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  1. #1
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    Master Cylinder Question!!!

    Quick Question,

    Are the master cylinder "springs" coated with a light oil soluble grease by manufacturer's to give it a smooth return (similar to fork springs but in a very minute quantity)...wouldn't this alleged grease be deemed potential harmful as it could penetrate in certain of the brake's cavities causing a potential sludge it up?

  2. #2
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    They don't need to use grease to lubricate the return springs because the DOT fluid does that job, as it does at every moving point with the sealed system: it lubricates all of the piston seals, too. Hope use a silicone grease in the assembly process to facilitate seal and pistons fitting, but the quantities are so small that one would be hard pushed to find any trace of them after a few miles on the brake. In all my time servicing Hope brakes I heve never found one to be negatively affected by the factory grease.

    Are you asking because you have a specific problem?
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  3. #3
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    Quote Originally Posted by SteveUK
    They don't need to use grease to lubricate the return springs because the DOT fluid does that job, as it does at every moving point with the sealed system: it lubricates all of the piston seals, too. Hope use a silicone grease in the assembly process to facilitate seal and pistons fitting, but the quantities are so small that one would be hard pushed to find any trace of them after a few miles on the brake. In all my time servicing Hope brakes I heve never found one to be negatively affected by the factory grease.

    Are you asking because you have a specific problem?
    just wondering since i had some oil soluble rock shox grease for my fork...and wanted to know if a slight application on the spring of my brakes would ease the spring return or gunk it up

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    I'd say that that would be a no-go, although you could call your brake manufacturer and see what they say. However, as I said, it's the lubrication at the point where the seals meet the piston bore that influences the smoothness of the lever return, rather than the actual spring itself, and this lubrication is provided by the brake fluid.
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  5. #5
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    Quote Originally Posted by SteveUK
    I'd say that that would be a no-go, although you could call your brake manufacturer and see what they say. However, as I said, it's the lubrication at the point where the seals meet the piston bore that influences the smoothness of the lever return, rather than the actual spring itself, and this lubrication is provided by the brake fluid.
    cool understood...when you reinstall your pistons do you lube similar to what you told em hope does?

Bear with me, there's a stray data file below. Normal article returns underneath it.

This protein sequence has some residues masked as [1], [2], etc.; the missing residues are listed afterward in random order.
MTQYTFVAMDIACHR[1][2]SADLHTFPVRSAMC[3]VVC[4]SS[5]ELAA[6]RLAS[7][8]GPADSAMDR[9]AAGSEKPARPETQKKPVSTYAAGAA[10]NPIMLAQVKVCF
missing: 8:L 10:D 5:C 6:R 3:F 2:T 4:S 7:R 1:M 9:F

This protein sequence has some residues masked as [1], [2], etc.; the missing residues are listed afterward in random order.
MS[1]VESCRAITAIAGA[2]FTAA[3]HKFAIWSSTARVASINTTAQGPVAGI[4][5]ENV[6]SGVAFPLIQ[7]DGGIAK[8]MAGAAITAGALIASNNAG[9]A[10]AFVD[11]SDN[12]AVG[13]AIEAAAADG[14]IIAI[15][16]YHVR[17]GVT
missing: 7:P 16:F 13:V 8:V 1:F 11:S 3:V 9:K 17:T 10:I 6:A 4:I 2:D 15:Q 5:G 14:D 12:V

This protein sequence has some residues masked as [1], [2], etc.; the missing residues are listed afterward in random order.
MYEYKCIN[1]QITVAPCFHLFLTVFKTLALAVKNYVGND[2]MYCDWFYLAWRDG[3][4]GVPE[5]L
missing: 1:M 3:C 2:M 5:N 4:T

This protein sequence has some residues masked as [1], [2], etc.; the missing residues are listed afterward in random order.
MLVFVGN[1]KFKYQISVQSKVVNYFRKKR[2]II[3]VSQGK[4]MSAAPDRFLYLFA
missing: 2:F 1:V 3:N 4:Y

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    Caliper piston seals get DOT fluid dripped into the seal seat, then soaked again when the pistons are pushed back in. For the lever, I again use DOT to coat the two seals on the piston and also to wet the inside of the piston bore.
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    great so its:
    Lube [DOT fluid] on the 2 MC spring seals
    Lube [DOT fluid] on the seal seat + on the piston [thus lubing the outer and inner parts of the seal]

    but as i asked on your site, you mentioned adding dot fluid when you put the bore caps in...but that was after already having put the seals + pistons...that was my question, what exactly are you lubbing once you put the bore caps on

    also, I would assume you put Teflon tape on the fittings...some would say for the good ridge lines, not Teflon is required...but for the regular kevlar, i would Teflon the threaded intersections of the fitting.... i know that I always remove the bleed screw and Teflon it [making sure i dont Teflon over the bleed hole on the inside]

    How do you do you setup? should I Teflon as much as I said...less...more?....and how come you know soo much about brakes anyways...seems like you've been working on them for quite some time

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    I feel like I'm dealing with you in triplicate today, George!!

    For the benefit of those who don't/haven't reading our communications on my maintenance pages, the lubing of the bore cap seals on Hope Mono calipers is simply to soften the seals to help encourage a better seal. A soft seal will adapt its surface to match the relief of the surface it mates to, whereas a hard seal is less likely to, thus allowing small spaces for air to be pulled in through.

    I've never found any need for Teflon tape on fitting because the threads are so precise and because the compressible brass olive on either end of the hose ensures that the fittings all close up well together, providing a seal capable of withstanding the high pressure of a braking system. The bleed nipple will relatively large threads given the size of the component, whaich again allows for enough torque to be used to seal the joint. If you're needing to add Teflon tape to any threads to keep a seal, then I would suggest that you should be replacing those fittings.
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